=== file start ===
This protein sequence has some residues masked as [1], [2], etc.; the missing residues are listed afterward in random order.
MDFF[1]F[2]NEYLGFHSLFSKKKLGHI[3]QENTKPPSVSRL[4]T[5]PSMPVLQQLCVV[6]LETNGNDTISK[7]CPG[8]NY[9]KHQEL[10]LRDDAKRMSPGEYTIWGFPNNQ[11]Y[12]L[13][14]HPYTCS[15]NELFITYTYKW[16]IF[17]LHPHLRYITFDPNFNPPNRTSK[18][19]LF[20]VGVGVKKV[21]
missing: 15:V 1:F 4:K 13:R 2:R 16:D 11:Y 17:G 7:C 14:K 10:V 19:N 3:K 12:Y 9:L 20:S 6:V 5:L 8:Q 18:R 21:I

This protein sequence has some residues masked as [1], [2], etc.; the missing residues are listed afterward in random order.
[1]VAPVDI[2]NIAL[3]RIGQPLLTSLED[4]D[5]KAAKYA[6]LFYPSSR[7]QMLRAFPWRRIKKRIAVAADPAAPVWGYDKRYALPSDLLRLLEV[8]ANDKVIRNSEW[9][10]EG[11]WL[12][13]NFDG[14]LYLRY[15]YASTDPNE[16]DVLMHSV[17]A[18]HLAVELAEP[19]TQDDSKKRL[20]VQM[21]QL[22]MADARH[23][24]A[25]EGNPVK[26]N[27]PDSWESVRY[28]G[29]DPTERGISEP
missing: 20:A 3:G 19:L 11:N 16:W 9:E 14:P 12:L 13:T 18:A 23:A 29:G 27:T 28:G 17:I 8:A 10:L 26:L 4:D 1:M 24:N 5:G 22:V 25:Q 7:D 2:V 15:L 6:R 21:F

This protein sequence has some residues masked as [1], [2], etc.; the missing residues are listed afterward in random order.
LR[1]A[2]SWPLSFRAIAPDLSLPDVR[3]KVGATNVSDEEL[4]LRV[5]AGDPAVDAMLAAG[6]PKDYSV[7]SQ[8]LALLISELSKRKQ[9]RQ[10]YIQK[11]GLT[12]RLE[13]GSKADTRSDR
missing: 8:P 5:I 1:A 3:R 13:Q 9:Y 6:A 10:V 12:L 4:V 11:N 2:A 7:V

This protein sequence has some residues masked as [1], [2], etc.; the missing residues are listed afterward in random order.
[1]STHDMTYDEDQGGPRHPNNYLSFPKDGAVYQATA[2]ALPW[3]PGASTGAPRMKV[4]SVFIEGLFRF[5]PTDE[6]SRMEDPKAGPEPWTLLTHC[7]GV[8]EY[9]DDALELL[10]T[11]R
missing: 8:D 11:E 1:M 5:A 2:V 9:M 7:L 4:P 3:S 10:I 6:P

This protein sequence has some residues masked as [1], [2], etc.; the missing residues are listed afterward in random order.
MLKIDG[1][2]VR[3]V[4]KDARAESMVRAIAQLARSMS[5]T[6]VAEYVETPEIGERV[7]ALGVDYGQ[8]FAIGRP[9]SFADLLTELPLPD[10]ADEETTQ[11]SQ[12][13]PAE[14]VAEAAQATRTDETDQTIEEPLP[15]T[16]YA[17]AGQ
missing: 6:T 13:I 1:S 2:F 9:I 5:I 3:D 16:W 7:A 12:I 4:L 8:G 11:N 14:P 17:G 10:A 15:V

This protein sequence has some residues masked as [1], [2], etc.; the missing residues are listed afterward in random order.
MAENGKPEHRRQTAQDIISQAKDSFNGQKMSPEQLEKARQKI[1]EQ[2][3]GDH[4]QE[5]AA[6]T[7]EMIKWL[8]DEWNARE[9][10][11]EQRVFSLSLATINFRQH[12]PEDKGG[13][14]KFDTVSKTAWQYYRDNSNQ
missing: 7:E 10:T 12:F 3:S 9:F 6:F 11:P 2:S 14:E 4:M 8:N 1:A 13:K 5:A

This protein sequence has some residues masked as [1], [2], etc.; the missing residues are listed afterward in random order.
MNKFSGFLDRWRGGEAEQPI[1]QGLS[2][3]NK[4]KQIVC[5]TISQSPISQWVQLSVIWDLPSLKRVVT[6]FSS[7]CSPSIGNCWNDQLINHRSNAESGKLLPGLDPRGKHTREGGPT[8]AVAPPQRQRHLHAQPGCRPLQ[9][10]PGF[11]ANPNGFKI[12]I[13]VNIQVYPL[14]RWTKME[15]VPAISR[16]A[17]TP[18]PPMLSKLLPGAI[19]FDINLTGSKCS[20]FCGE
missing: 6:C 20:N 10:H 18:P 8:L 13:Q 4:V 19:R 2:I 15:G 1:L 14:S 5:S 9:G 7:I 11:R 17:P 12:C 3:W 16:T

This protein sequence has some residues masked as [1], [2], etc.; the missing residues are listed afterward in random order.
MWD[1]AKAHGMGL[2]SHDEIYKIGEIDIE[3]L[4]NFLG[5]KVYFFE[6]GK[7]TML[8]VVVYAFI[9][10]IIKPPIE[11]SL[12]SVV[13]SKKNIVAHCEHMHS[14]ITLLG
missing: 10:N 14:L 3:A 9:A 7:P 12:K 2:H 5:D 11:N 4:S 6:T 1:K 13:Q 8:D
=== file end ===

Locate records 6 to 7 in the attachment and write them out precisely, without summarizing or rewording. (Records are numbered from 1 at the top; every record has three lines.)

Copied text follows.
This protein sequence has some residues masked as [1], [2], etc.; the missing residues are listed afterward in random order.
MAENGKPEHRRQTAQDIISQAKDSFNGQKMSPEQLEKARQKI[1]EQ[2][3]GDH[4]QE[5]AA[6]T[7]EMIKWL[8]DEWNARE[9][10][11]EQRVFSLSLATINFRQH[12]PEDKGG[13][14]KFDTVSKTAWQYYRDNSNQ
missing: 7:E 10:T 12:F 3:S 9:F 6:F 11:P 2:S 14:E 4:M 8:N 1:A 13:K 5:A

This protein sequence has some residues masked as [1], [2], etc.; the missing residues are listed afterward in random order.
MNKFSGFLDRWRGGEAEQPI[1]QGLS[2][3]NK[4]KQIVC[5]TISQSPISQWVQLSVIWDLPSLKRVVT[6]FSS[7]CSPSIGNCWNDQLINHRSNAESGKLLPGLDPRGKHTREGGPT[8]AVAPPQRQRHLHAQPGCRPLQ[9][10]PGF[11]ANPNGFKI[12]I[13]VNIQVYPL[14]RWTKME[15]VPAISR[16]A[17]TP[18]PPMLSKLLPGAI[19]FDINLTGSKCS[20]FCGE
missing: 6:C 20:N 10:H 18:P 8:L 13:Q 4:V 19:R 2:I 15:G 1:L 14:S 5:S 9:G 7:I 11:R 17:P 12:C 3:W 16:T